Reply
  2. Fred Creason

    Hi Mark. You are correct that the English language is changing. When I was young, the words “men” and “brothers” were understood by Christians to include men and women. That is no longer the case. In many contexts, translations such as “people” and “brothers and sisters” do communicate the original meaning more accurately. The old argument that any use of gender-inclusive language would lead to translations depicting gender-inclusive deity have not proven true. The CSB is a good example.

    Reply
  3. Brian C Collins

    I recall reading this Carson book back in seminary. I wish I hadn’t lost the notes that I took on my Palm Pilot; I would have been interested to see what I thought then. I recall, however, being less than persuaded. In the subsequent years we’ve been able to see the best efforts to put into practice what Carson calls for (and I do think the NIV 2011 is the best effort so far), and I think there is more loss than gain.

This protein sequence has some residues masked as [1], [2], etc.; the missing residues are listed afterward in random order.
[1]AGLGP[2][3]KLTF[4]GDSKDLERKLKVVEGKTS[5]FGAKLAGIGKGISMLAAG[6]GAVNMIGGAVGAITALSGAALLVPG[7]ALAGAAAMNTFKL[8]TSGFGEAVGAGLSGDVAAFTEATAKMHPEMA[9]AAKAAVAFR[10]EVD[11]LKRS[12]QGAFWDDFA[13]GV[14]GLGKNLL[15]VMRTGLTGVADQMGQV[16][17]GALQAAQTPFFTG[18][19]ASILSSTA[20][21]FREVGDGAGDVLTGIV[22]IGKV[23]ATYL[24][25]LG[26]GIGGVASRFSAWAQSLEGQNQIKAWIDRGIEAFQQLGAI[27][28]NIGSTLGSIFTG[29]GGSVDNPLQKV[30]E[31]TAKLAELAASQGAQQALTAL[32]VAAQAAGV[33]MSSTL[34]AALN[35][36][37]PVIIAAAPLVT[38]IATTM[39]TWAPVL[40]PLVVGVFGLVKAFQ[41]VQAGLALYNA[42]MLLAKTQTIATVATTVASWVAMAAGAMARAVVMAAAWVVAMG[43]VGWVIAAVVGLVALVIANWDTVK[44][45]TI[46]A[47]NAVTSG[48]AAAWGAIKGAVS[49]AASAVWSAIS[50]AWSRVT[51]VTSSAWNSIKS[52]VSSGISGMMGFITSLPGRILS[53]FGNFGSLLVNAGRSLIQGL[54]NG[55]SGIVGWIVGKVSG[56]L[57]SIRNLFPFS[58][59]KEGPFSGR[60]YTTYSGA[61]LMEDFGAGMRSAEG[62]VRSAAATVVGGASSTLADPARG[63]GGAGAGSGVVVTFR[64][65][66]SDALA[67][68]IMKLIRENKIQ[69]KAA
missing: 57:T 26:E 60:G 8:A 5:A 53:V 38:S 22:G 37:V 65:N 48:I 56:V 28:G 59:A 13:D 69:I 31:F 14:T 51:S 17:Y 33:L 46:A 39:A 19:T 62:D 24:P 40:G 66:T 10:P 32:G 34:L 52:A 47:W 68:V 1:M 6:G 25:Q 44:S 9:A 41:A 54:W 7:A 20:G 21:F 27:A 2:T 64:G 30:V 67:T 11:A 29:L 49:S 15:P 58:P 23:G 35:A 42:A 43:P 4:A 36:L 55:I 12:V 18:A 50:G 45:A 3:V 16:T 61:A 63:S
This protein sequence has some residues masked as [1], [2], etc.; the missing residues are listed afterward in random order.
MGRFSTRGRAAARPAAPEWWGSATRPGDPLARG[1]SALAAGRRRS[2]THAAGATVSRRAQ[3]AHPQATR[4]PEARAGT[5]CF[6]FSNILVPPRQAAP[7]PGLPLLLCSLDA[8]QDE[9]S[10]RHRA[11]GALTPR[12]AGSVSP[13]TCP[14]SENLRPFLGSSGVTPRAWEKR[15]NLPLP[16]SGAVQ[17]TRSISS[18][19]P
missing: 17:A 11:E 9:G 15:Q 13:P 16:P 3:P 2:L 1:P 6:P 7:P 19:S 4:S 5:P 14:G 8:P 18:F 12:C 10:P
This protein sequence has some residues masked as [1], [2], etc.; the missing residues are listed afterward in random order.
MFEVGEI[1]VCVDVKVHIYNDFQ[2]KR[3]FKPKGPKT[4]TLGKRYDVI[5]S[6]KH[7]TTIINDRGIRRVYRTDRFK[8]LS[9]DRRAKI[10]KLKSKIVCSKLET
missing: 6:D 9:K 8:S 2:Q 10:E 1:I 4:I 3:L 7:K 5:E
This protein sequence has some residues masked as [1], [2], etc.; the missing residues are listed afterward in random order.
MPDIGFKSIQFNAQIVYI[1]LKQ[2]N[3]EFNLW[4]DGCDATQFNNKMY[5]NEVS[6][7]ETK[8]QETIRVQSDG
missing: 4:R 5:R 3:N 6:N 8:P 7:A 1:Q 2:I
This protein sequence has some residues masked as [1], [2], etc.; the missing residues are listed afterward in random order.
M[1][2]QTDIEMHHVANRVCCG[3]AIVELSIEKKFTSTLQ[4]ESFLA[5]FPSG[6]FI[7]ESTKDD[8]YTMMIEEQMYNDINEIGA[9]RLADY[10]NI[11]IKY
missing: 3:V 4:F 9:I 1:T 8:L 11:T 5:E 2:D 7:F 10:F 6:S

I have some overarching concerns. First, the Bible was not written in a gender-neutral milieu, and making it gender-neutral may distort a proper understanding of the Bible in its world. This is an observation that David Clines, who I think would be happy to be called a feminist, made in 1989: “I have not managed to use inclusive language in the translation; committed though I am to its use in my own writing—and it is employed throughout the commentary proper—it is not always possible, in my experience, to conform the writing of another person to a gender-free style. For example, in the depictions of the “wicked man” in chap. 18, there is no reason to think that the words should refer only to males; on the other hand, there is no reason to doubt that the author so intended. One option that I have not taken is to convert all the references to the “wicked man” into plurals, for the poetic image of the evildoer would be weakened if I did so.” David J. A. Clines, Job 1–20, vol. 17, Word Biblical Commentary (Dallas: Word, Incorporated, 1989), xxxi. (To the NIV 2011’s credit, they also leave the “wicked man” in Job 18).